NGC 2736

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NGC 2736
Pencil hst big.jpg
HST picture of NGC 2736
Observation data: J2000 epoch
Right ascension9h 0m 17s[1]
Declination−45° 54′ 57″[1]
Distance815 ly
Apparent magnitude (V)+12.0?
Apparent dimensions (V)30'x7'
Physical characteristics
Radius~5.0 ly
DesignationsNGC 2736, Pencil Nebula
See also: Lists of nebulae

NGC 2736 (also known as the Pencil Nebula) is a small part of the Vela Supernova Remnant, located near the Vela Pulsar in the constellation Vela. The nebula's linear appearance triggered its popular name. It resides about 815 light-years (250 parsecs) away from the Solar System. It is thought to be formed from part of the shock wave of the larger Vela Supernova Remnant. The Pencil Nebula is moving at roughly 644,000 kilometers per hour (400,000 miles per hour).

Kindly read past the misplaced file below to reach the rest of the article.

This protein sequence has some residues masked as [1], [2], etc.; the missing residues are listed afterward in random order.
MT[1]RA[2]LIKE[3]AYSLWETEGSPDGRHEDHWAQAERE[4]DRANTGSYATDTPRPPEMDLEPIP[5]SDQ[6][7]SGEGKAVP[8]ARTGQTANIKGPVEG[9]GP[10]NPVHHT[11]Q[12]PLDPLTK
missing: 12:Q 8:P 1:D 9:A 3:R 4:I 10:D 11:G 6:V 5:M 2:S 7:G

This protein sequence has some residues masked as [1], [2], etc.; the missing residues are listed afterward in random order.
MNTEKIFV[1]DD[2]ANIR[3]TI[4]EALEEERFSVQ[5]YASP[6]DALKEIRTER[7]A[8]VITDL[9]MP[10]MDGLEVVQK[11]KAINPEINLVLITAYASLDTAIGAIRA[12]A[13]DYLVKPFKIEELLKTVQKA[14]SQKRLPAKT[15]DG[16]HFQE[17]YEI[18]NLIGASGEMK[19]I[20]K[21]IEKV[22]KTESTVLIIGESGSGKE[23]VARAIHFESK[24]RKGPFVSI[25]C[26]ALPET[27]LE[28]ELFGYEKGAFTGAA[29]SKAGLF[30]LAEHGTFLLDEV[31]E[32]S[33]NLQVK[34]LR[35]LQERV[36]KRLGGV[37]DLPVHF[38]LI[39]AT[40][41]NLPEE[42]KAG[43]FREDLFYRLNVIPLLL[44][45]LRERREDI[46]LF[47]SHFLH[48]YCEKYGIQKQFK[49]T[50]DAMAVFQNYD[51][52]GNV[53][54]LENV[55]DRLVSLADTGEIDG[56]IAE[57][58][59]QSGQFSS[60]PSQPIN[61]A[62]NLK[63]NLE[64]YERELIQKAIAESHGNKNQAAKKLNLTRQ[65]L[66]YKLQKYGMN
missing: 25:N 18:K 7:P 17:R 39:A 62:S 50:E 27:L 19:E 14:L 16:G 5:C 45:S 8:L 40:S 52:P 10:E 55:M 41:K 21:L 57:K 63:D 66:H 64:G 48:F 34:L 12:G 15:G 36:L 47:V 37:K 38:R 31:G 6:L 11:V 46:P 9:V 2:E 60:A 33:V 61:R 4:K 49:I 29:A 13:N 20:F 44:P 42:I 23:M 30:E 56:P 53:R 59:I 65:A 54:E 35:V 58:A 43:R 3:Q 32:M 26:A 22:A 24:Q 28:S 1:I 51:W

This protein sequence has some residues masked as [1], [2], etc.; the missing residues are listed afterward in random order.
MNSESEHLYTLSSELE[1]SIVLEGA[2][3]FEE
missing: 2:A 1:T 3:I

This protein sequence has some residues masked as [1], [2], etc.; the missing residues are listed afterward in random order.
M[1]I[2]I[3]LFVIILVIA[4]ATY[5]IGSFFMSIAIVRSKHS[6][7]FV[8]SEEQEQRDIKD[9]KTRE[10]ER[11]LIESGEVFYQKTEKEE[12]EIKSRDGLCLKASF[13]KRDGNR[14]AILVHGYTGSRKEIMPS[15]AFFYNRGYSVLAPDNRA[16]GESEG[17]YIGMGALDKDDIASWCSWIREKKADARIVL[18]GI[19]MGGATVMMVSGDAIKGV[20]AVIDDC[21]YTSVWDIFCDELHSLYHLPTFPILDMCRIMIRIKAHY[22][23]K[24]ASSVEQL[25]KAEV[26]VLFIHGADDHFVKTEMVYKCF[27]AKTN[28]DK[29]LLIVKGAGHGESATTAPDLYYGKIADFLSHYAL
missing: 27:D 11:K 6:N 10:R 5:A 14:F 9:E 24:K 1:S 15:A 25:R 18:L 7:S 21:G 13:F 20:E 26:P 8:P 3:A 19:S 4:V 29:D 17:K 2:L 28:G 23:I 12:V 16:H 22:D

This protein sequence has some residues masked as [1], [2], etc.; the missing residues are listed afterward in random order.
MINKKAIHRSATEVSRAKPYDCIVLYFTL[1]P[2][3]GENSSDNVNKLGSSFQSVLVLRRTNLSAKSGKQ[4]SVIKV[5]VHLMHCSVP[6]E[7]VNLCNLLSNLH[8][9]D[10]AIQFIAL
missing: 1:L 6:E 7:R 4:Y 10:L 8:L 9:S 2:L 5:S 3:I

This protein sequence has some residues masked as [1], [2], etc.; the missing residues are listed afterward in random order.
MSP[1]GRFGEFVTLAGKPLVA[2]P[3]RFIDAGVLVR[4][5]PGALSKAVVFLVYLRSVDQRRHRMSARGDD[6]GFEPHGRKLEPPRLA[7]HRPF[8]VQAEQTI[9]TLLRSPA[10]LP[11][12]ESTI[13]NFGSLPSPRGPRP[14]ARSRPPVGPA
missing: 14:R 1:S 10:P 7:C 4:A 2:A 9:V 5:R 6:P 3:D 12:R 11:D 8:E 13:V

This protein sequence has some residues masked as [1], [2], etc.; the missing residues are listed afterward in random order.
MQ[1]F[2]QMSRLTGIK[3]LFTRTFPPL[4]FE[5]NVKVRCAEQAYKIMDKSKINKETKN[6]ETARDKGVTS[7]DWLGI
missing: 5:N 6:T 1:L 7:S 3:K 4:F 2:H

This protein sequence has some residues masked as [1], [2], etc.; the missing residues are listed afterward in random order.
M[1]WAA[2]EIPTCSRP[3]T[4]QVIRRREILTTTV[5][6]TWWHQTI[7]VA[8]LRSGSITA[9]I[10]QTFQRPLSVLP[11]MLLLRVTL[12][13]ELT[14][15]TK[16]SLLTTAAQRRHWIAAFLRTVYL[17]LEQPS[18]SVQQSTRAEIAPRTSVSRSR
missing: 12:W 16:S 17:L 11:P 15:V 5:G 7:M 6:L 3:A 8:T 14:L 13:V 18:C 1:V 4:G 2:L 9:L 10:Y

NGC 2736 is a small part of the huge Vela supernova remnant left over after a supernova explosion that took place about 11 000 years ago.

On 1 March 1835, John Herschel discovered this object at the Cape of Good Hope and described it as "eeF, L, vvmE; an extraordinary long narrow ray of excessively feeble light; position 19 ±. At least 20' long, extending much beyond the limits of the field...". This agrees perfectly with the ESO- Uppsala listing N2736 = E260-N14, a nebula with dimensions 30'x7', position angle of 20 and notes "Luminous filament". Harold Corwin adds that on the ESO IIIa-F film this nebula is the brightest patch of a huge supernova remnant (Gum Nebula) whose delicate whisps cover the field. A relatively bright star is immersed in N2736 (mentioned by Herschel).[3]


  1. ^ a b "NASA/IPAC EXTRAGALACTIC DATABASE". Results for NGC 2736. Retrieved 2007-04-03.
  2. ^ "Hubble Heritage Site". Results for NGC 2736. Retrieved 2007-04-03.
  3. ^ Steve Gottlieb. "CORRECTIONS TO THE RNGC:5". Archived from the original on 1999-10-12. Retrieved 2018-08-13.

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